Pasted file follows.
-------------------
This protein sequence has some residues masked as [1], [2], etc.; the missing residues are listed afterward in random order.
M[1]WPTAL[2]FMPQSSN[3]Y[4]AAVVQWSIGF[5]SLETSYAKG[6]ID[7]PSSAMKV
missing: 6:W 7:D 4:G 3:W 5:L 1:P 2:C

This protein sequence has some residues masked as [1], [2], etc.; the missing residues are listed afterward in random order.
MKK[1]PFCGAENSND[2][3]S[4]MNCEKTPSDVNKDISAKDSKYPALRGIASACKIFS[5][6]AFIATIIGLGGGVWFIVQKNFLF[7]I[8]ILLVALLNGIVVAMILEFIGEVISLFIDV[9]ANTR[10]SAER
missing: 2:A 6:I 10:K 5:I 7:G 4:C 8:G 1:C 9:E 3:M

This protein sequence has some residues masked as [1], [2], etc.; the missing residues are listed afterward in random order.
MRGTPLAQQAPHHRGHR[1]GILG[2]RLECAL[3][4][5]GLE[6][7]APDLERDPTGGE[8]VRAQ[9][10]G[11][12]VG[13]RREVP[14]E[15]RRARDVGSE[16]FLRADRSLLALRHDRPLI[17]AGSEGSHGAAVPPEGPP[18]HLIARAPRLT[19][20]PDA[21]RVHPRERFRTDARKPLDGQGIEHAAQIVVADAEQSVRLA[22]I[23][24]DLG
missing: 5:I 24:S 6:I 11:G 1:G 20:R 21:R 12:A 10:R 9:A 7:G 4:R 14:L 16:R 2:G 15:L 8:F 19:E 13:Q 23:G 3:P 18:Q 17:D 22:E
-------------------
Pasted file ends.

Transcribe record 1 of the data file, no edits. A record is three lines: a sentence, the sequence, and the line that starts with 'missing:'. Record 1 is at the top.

This protein sequence has some residues masked as [1], [2], etc.; the missing residues are listed afterward in random order.
M[1]WPTAL[2]FMPQSSN[3]Y[4]AAVVQWSIGF[5]SLETSYAKG[6]ID[7]PSSAMKV
missing: 6:W 7:D 4:G 3:W 5:L 1:P 2:C